All it will take is one domino to fall for the rest to follow suit. The age of the superconference in college football is almost at hand.
Nebraska, currently affiliated with the Big XII Conference, is that domino. With eyes on supposedly greener pastures with what is currently the Big Ten, NU is expected to make a decision as early as Friday on whether or not they will stay or leave.
All signs are pointing to Nebraska heading to the Big Ten, although only if they are assured an invite. The moment they sever ties with the Big XII, with whom the university has been affiliated with since the conference began athletic competition in 1996, all hell will break loose.
Once Nebraska leaves, Missouri, another school who has been informally invited to the Big Ten, will follow them, leaving the Big XII shorthanded by two teams.
Here is where the Pac-10 will make their move, snatching up six more teams from the doomed conference to form their own 16 school juggernaut. The new Pac-16, with perennial powerhouses USC, Texas, and Oklahoma, and tradition-rich programs like UCLA and Texas A&M, would finally have a conference that was comparable top to bottom with the SEC.
Of course, the SEC, not to be outdone by anything anyone else does, will in turn snatch up two to four teams from the likes of the ACC and Big East to form their own superconference. The ACC and Big East, having been picked apart by the Big Ten and SEC, would merge to form a conference under one banner.
And that’s where the Mountain West will enter to pick up the pieces. With the Big XII dismantled, the MWC can pick up North stragglers Kansas, Kansas State, and Iowa State. Suddenly, the Mountain West would be home to the 2008 Orange Bowl Champions.
They’d also be in a perfect position to bring in a fourth team from the old Big XII, but who exactly that will be gets complicated. The Pac-10’s “unofficial” offers were extended to South teams Texas, Texas A&M, Texas Tech, Oklahoma, and Oklahoma State, as well as Colorado. Baylor would be left behind as the old south headed west.
As would be expected, Baylor officials aren’t too happy about that. Texas legislature is demanding that Baylor, not Colorado, is included in the former Big XII South’s mass exodus to the west coast.
This essentially ties the Pac-10’s hands. They want the three Texas schools badly. With the state demanding that Baylor is included in the deal, they will have no choice but to take them for the sake of losing Colorado. It’s all business and politics.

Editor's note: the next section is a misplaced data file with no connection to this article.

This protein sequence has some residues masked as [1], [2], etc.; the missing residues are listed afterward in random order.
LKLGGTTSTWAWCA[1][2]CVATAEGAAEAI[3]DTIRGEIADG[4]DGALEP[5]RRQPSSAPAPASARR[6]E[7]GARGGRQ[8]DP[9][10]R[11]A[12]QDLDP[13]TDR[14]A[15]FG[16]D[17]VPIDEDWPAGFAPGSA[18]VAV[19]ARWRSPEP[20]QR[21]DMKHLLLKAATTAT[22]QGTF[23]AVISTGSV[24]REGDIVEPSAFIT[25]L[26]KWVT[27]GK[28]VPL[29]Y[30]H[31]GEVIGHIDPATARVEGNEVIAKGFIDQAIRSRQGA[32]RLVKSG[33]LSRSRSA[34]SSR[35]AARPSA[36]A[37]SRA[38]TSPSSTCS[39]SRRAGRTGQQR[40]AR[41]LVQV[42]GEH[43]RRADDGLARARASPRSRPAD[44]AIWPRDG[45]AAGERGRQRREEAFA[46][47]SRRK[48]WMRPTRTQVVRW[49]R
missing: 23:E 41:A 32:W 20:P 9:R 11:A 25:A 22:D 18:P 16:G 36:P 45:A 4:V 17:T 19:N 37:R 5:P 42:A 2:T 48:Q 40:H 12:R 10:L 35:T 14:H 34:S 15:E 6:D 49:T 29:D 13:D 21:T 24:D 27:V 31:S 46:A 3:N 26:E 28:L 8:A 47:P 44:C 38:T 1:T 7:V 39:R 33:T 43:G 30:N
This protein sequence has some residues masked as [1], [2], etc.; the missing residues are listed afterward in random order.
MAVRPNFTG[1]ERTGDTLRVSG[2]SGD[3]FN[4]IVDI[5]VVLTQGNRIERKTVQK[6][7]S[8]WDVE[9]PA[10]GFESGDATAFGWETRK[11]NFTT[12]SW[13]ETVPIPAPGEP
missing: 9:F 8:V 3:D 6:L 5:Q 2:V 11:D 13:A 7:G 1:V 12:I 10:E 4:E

For Colorado, it will be a major blow to be left out of a major conference for the time being. For the Mountain West Conference, it will be a gift from the heavens.
With old conference rivals Kansas, Kansas State, and Iowa State having been recently added, and state rival Colorado State having been an established member since 1999, Colorado would be at home in the Mountain West with all the existing rivalries in place. It would be a no-brainer for CU to join up.
Now, with 13 schools in place, the Mountain West would be in position to add one more university and create a superconference of their own.
Enter Boise State.
Boise State, currently a member of the WAC, has appeared in two BCS bowl games in four years, despite being in a non-BCS affiliated conference. Also, Boise has played Mountain West staple TCU in bowl games the last two years, forming a legitimate rivalry between the two schools.
The MWC would want BSU. BSU should be wanting out of the WAC, where a chance at a national championship is all but nonexistent. With the Pac-10 filling up, the Mountain West would be the best remaining option.
So now with 14 teams in their lineup, the MWC would be as close to becoming a national powerhouse as ever. Suddenly, it would be home to five BCS bowl game winners from the past six years. Also, while football is driving the train, it shouldn’t go unmentioned that the MWC would be home to basketball juggernaut Kansas.
That’s the kind of prestige the Mountain West has needed these past few years. With only four of the six BCS conferences remaining (the Big XII having folded and the ACC and Big East having merged), and five BCS bowls to send teams to, NCAA officials will need to consider expanding the BCS system.
Who would be the obvious choice, with multiple teams that have left a footprint on the BCS landscape?
That’s right, the Mountain West would finally get what it’s been begging for these past few years: a guaranteed seat at the big boy table. The MWC would be the obvious choice to receive an automatic bid into a revamped BCS.
Now, this is all pure speculation. If Nebraska says no to the Big Ten, none of this happens. And even if the university says yes, there are still a million ways the dominoes could fall, this article being one of them.
Either way, the Mountain West has plenty to gain from conference expansion. It certainly has nothing to lose.